In September 1998, one hour before the opening of the installation at the Wittlich Synagogue was supposed to take place, however the horrible and also unimaginable happened, when the installation was destroyed by Neo-Nazis in an act of mad vandalism. It is hardly to describe what was happening to me experiencing such a barbarism more than 50 years after World War II, even if I was not directly physically harmed the shock initiated a process which I describe as dying, I started to die slowly and a couple of weeks later at the end of 1998, I was dead and fell into a many months lasting coma.

To be continued.

SFC – The Presentation (cont)
Today, I would like to feature the next series of individual videos.

Today, I would like to feature the next series of individual videos by starting with “Mortale”, 2009, 06mins 45secs by Paolo Bonfiglio (Italy).
More than 10.000 handmade drawing form the basis of the exceptional animated film. A selection of drawings is representing a part of the exhibition “How Memory Survives” installed at the lower gallery at the Floating Art Gallery. The film tell a strange story of a man, a dog and a crow lost in a snowscape. A story about survivors.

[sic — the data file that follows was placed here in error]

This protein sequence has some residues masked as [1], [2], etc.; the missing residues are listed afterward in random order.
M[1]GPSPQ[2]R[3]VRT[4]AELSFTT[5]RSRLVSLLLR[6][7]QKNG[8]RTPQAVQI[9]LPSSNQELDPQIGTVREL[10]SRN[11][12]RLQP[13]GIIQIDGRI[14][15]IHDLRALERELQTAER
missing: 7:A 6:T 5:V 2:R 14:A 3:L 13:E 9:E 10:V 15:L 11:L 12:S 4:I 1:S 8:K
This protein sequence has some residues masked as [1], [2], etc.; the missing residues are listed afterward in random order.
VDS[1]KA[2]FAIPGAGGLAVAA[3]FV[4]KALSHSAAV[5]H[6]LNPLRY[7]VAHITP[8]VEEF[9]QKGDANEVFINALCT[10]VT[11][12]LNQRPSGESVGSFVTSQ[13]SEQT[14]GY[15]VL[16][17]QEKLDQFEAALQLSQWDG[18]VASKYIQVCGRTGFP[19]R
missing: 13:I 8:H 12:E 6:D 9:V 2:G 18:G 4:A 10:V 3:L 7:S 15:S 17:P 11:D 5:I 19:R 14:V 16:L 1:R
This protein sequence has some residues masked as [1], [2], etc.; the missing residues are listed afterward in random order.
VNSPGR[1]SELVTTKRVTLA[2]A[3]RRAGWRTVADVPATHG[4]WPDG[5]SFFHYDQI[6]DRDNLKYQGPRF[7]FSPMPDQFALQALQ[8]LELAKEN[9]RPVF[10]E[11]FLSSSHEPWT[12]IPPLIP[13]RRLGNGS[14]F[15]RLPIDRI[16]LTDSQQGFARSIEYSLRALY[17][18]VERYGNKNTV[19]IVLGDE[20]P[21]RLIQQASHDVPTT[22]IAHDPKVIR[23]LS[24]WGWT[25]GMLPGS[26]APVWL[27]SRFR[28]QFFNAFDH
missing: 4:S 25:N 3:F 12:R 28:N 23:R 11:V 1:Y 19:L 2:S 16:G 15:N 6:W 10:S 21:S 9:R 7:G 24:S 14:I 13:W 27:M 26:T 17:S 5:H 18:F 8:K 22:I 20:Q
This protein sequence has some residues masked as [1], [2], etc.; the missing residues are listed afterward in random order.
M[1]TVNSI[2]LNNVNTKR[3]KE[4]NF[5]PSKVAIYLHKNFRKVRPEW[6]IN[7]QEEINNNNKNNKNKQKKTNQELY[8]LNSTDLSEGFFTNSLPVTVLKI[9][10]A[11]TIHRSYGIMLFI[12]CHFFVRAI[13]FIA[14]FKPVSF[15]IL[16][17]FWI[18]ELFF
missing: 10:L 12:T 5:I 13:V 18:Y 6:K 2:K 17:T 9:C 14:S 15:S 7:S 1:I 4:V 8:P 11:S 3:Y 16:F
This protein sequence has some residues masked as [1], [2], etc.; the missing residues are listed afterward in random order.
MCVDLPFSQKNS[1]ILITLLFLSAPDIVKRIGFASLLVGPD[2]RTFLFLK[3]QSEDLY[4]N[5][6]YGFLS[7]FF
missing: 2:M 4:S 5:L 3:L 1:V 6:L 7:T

Review “Mortale”

2. The second video, entitled: I love you so much I could kill for you, 2009, 3:20 by Boris Scribar (Serbia) is also created especially for Shoah Film Collection. On first sight, the viewer does not immediately check how the film presenting the artist aggressively shouting out loudly reciting the Bible is related to Shoah, but then he slowly understands that the reciting person is accusing GOD and those who practice violence in the name of the love for GOD. GOD is a symbol or metaphor for belief and ideology. In this way he is also asking GOD where he had been and let the Holocaust happen. The video is spoken in Serbian language, English subtitled.

Review “ I love you so much I could kill for you”